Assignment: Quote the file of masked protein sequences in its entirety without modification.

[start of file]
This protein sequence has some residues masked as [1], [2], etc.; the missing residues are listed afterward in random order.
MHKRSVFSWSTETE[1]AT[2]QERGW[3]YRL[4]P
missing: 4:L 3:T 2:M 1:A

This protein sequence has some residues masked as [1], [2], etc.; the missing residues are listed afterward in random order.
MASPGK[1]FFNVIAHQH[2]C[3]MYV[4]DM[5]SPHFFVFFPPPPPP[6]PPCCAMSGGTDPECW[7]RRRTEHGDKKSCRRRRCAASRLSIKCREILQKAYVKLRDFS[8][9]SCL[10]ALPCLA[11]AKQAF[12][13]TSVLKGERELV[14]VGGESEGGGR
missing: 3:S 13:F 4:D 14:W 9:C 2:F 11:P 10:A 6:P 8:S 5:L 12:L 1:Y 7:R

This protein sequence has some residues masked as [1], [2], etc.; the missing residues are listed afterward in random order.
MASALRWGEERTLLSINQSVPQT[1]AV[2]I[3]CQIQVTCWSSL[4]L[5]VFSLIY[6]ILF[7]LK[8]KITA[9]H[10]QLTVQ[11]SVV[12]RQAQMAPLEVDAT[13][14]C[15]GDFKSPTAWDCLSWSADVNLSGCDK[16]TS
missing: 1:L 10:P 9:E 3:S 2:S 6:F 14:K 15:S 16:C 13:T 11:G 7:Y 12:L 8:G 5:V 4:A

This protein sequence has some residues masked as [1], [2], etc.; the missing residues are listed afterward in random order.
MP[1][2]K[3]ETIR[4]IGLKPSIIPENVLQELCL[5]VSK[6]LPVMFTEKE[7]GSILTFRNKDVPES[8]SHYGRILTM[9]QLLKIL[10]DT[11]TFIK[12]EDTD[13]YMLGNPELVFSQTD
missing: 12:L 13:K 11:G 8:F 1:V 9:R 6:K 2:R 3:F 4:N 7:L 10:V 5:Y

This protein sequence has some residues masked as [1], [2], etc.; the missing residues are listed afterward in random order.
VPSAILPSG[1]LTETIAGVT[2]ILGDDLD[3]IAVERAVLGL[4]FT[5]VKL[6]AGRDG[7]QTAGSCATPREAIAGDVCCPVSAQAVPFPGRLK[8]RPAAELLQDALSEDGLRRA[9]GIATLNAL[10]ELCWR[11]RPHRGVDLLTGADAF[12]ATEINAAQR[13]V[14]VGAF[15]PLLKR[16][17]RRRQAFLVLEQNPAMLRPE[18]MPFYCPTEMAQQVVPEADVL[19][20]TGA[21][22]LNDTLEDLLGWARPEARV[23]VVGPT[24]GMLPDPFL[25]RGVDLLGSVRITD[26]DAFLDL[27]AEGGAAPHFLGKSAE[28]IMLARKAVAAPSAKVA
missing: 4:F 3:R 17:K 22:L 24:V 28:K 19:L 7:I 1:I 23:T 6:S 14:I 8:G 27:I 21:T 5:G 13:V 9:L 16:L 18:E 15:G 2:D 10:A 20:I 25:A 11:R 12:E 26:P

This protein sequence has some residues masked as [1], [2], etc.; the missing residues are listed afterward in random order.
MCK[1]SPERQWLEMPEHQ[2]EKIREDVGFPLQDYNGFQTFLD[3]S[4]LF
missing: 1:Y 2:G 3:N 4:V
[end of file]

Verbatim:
This protein sequence has some residues masked as [1], [2], etc.; the missing residues are listed afterward in random order.
MHKRSVFSWSTETE[1]AT[2]QERGW[3]YRL[4]P
missing: 4:L 3:T 2:M 1:A

This protein sequence has some residues masked as [1], [2], etc.; the missing residues are listed afterward in random order.
MASPGK[1]FFNVIAHQH[2]C[3]MYV[4]DM[5]SPHFFVFFPPPPPP[6]PPCCAMSGGTDPECW[7]RRRTEHGDKKSCRRRRCAASRLSIKCREILQKAYVKLRDFS[8][9]SCL[10]ALPCLA[11]AKQAF[12][13]TSVLKGERELV[14]VGGESEGGGR
missing: 3:S 13:F 4:D 14:W 9:C 2:F 11:P 10:A 6:P 8:S 5:L 12:L 1:Y 7:R

This protein sequence has some residues masked as [1], [2], etc.; the missing residues are listed afterward in random order.
MASALRWGEERTLLSINQSVPQT[1]AV[2]I[3]CQIQVTCWSSL[4]L[5]VFSLIY[6]ILF[7]LK[8]KITA[9]H[10]QLTVQ[11]SVV[12]RQAQMAPLEVDAT[13][14]C[15]GDFKSPTAWDCLSWSADVNLSGCDK[16]TS
missing: 1:L 10:P 9:E 3:S 2:S 6:F 14:K 15:S 16:C 13:T 11:G 7:Y 12:L 8:G 5:V 4:A

This protein sequence has some residues masked as [1], [2], etc.; the missing residues are listed afterward in random order.
MP[1][2]K[3]ETIR[4]IGLKPSIIPENVLQELCL[5]VSK[6]LPVMFTEKE[7]GSILTFRNKDVPES[8]SHYGRILTM[9]QLLKIL[10]DT[11]TFIK[12]EDTD[13]YMLGNPELVFSQTD
missing: 12:L 13:K 11:G 8:F 1:V 9:R 6:K 2:R 3:F 4:N 7:L 10:V 5:Y

This protein sequence has some residues masked as [1], [2], etc.; the missing residues are listed afterward in random order.
VPSAILPSG[1]LTETIAGVT[2]ILGDDLD[3]IAVERAVLGL[4]FT[5]VKL[6]AGRDG[7]QTAGSCATPREAIAGDVCCPVSAQAVPFPGRLK[8]RPAAELLQDALSEDGLRRA[9]GIATLNAL[10]ELCWR[11]RPHRGVDLLTGADAF[12]ATEINAAQR[13]V[14]VGAF[15]PLLKR[16][17]RRRQAFLVLEQNPAMLRPE[18]MPFYCPTEMAQQVVPEADVL[19][20]TGA[21][22]LNDTLEDLLGWARPEARV[23]VVGPT[24]GMLPDPFL[25]RGVDLLGSVRITD[26]DAFLDL[27]AEGGAAPHFLGKSAE[28]IMLARKAVAAPSAKVA
missing: 4:F 3:R 17:K 22:L 24:V 28:K 19:L 7:I 1:I 23:T 6:S 14:I 8:G 27:I 21:T 5:G 13:V 9:L 16:L 18:E 15:G 2:D 10:A 20:I 25:A 11:R 12:E 26:P

This protein sequence has some residues masked as [1], [2], etc.; the missing residues are listed afterward in random order.
MCK[1]SPERQWLEMPEHQ[2]EKIREDVGFPLQDYNGFQTFLD[3]S[4]LF
missing: 1:Y 2:G 3:N 4:V